Uber has struck a multi-billion dollar deal led by investment companies Softbank and Dragoneer. The agreement will not only give SoftBank a major stake in Uber - it is looking to buy up at least 14 per cent of the company - but it will help put a rest to one of the many ongoing battles for new CEO Dara Khosrowshahi.
According to the New York Times, the terms of the agreement include suspending and ultimately scrapping the lawsuit Benchmark filed against embattled former CEO Travis Kalanick. The investment firm, which owns 13 per cent of the company, sued the former CEO for fraud, breach of contract, and breach of fiduciary duty in an effort to limit his influence on the ride-sharing service.
"We've entered into an agreement with a consortium led by SoftBank and Dragoneer on a potential investment," Uber said in a statement to Gizmodo today. "We believe this agreement is a strong vote of confidence in Uber's long-term potential. Upon closing, it will help fuel our investments in technology and our continued expansion at home and abroad, while strengthening our corporate governance."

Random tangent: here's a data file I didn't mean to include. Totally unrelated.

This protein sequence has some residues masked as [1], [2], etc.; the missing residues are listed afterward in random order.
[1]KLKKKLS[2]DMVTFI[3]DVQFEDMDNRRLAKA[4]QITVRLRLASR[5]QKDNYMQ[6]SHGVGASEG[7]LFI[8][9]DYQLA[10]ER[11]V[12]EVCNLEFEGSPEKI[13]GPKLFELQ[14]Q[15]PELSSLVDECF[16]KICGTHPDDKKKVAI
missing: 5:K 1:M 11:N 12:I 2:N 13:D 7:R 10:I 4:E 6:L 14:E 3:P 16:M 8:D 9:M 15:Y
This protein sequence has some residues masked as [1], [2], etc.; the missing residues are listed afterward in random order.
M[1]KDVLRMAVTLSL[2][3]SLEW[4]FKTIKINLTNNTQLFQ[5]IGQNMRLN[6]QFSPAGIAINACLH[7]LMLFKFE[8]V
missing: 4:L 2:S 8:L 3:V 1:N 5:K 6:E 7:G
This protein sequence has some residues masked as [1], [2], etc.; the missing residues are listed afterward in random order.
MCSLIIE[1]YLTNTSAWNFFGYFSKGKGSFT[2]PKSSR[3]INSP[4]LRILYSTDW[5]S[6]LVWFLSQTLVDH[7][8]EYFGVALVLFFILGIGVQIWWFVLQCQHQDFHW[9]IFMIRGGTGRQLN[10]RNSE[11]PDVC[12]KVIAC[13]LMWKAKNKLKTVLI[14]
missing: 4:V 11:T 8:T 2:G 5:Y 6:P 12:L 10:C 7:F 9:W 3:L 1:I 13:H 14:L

The Benchmark-Kalanick lawsuit is nearly dead, but this isn't a clear victory for Uber's ex-CEO. The Softbank deal will add six new directors to the board and eliminate the special voting powers of a certain type of company stock, which in turn will reduce Kalanick's authority over the board.
Uber is valued at almost $US70 billion ($91.8 billion), or more money than any other startup in the world. But perhaps the company needs compromise just as much as it needs a big sack of new investment dollars. A whirlwind of scandals plagued the company under Kalanick's leadership, with several federal investigations and lawsuits bleeding into Khosrowshahi's leadership. At the very least, this deal will mean Khosrowshahi can cross one messy lawsuit off his laundry list.
It remains to be seen whether too much damage has been done for Uber to move past the disgraced legacy of Kalanick - but this deal marks a step forward in keeping the peace between him and the company's investors. Now, Uber just needs the former chief to stay on his best behaviour.